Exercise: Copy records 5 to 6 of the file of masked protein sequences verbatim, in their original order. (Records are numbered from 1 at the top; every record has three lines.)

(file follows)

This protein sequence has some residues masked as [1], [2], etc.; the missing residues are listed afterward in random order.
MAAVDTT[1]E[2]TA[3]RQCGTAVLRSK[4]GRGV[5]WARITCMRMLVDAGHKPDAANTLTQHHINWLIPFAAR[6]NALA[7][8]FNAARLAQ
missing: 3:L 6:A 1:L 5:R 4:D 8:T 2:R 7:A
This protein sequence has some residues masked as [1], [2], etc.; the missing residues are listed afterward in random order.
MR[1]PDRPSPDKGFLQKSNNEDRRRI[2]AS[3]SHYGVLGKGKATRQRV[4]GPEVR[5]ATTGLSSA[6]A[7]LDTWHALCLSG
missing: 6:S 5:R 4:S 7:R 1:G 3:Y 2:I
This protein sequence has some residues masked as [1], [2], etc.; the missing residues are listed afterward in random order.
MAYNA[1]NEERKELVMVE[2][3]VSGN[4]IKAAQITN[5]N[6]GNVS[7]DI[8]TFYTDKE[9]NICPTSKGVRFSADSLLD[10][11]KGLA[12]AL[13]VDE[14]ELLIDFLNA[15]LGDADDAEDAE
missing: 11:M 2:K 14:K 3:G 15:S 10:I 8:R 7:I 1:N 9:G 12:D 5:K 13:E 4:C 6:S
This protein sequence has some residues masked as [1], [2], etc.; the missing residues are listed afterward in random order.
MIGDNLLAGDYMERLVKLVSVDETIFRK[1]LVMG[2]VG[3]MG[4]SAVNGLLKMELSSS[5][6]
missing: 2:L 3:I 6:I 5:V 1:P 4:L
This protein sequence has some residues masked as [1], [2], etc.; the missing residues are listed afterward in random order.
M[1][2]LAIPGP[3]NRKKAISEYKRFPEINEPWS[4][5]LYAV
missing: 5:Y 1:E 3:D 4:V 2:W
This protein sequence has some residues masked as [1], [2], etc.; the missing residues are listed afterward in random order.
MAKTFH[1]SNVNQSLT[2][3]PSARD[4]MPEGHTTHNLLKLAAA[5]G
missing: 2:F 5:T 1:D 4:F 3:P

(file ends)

This protein sequence has some residues masked as [1], [2], etc.; the missing residues are listed afterward in random order.
M[1][2]LAIPGP[3]NRKKAISEYKRFPEINEPWS[4][5]LYAV
missing: 5:Y 1:E 3:D 4:V 2:W
This protein sequence has some residues masked as [1], [2], etc.; the missing residues are listed afterward in random order.
MAKTFH[1]SNVNQSLT[2][3]PSARD[4]MPEGHTTHNLLKLAAA[5]G
missing: 2:F 5:T 1:D 4:F 3:P